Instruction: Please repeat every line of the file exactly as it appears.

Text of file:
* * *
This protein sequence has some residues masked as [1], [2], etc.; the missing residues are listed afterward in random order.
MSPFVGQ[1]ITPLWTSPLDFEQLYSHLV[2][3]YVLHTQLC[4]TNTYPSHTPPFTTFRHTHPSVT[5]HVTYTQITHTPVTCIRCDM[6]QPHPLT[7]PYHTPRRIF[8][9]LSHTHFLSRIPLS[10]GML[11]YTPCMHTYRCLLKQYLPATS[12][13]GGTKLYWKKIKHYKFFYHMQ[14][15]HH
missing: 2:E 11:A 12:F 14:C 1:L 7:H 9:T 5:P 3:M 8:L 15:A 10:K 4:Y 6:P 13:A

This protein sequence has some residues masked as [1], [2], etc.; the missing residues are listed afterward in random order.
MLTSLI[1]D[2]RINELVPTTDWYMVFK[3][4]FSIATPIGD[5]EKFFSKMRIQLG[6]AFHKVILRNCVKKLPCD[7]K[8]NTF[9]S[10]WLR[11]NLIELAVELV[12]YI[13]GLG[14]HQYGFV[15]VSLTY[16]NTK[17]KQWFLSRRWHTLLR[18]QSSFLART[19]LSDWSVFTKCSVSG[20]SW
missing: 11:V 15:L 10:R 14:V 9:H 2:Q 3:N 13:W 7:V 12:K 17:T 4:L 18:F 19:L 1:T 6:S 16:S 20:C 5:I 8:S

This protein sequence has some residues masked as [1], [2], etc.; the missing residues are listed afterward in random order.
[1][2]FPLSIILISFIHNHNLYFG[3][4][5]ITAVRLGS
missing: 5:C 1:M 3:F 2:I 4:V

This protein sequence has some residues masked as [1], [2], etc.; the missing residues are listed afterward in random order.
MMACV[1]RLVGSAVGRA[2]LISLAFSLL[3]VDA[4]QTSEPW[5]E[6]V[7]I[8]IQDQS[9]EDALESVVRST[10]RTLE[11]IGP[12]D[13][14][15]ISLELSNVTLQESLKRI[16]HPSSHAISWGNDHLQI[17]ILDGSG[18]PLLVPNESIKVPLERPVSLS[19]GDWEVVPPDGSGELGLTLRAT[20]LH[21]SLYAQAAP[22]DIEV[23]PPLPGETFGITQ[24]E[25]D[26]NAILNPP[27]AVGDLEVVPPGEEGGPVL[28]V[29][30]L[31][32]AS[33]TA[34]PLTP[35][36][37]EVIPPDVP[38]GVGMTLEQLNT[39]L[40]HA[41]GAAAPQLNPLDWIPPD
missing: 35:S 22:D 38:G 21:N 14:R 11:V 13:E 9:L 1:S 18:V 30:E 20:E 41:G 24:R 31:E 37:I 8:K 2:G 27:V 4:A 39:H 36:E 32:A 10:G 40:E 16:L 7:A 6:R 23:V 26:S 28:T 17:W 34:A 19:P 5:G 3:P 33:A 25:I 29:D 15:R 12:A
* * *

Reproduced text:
This protein sequence has some residues masked as [1], [2], etc.; the missing residues are listed afterward in random order.
MSPFVGQ[1]ITPLWTSPLDFEQLYSHLV[2][3]YVLHTQLC[4]TNTYPSHTPPFTTFRHTHPSVT[5]HVTYTQITHTPVTCIRCDM[6]QPHPLT[7]PYHTPRRIF[8][9]LSHTHFLSRIPLS[10]GML[11]YTPCMHTYRCLLKQYLPATS[12][13]GGTKLYWKKIKHYKFFYHMQ[14][15]HH
missing: 2:E 11:A 12:F 14:C 1:L 7:H 9:T 5:P 3:M 8:L 15:A 10:K 4:Y 6:P 13:A

This protein sequence has some residues masked as [1], [2], etc.; the missing residues are listed afterward in random order.
MLTSLI[1]D[2]RINELVPTTDWYMVFK[3][4]FSIATPIGD[5]EKFFSKMRIQLG[6]AFHKVILRNCVKKLPCD[7]K[8]NTF[9]S[10]WLR[11]NLIELAVELV[12]YI[13]GLG[14]HQYGFV[15]VSLTY[16]NTK[17]KQWFLSRRWHTLLR[18]QSSFLART[19]LSDWSVFTKCSVSG[20]SW
missing: 11:V 15:L 10:R 14:V 9:H 2:Q 3:N 13:W 7:V 12:K 17:T 4:L 18:F 19:L 1:T 6:S 16:S 20:C 5:I 8:S

This protein sequence has some residues masked as [1], [2], etc.; the missing residues are listed afterward in random order.
[1][2]FPLSIILISFIHNHNLYFG[3][4][5]ITAVRLGS
missing: 5:C 1:M 3:F 2:I 4:V

This protein sequence has some residues masked as [1], [2], etc.; the missing residues are listed afterward in random order.
MMACV[1]RLVGSAVGRA[2]LISLAFSLL[3]VDA[4]QTSEPW[5]E[6]V[7]I[8]IQDQS[9]EDALESVVRST[10]RTLE[11]IGP[12]D[13][14][15]ISLELSNVTLQESLKRI[16]HPSSHAISWGNDHLQI[17]ILDGSG[18]PLLVPNESIKVPLERPVSLS[19]GDWEVVPPDGSGELGLTLRAT[20]LH[21]SLYAQAAP[22]DIEV[23]PPLPGETFGITQ[24]E[25]D[26]NAILNPP[27]AVGDLEVVPPGEEGGPVL[28]V[29][30]L[31][32]AS[33]TA[34]PLTP[35][36][37]EVIPPDVP[38]GVGMTLEQLNT[39]L[40]HA[41]GAAAPQLNPLDWIPPD
missing: 35:S 22:D 38:G 21:N 14:R 11:V 13:E 9:L 1:S 18:V 30:E 20:E 41:G 24:R 31:E 37:I 8:K 2:G 27:V 4:A 39:H 36:E 32:A 10:G 40:E 16:L 7:A 6:R 23:V 26:S 28:T 17:W 34:A 19:P 5:G 3:P 33:A 25:I 29:D 15:R 12:A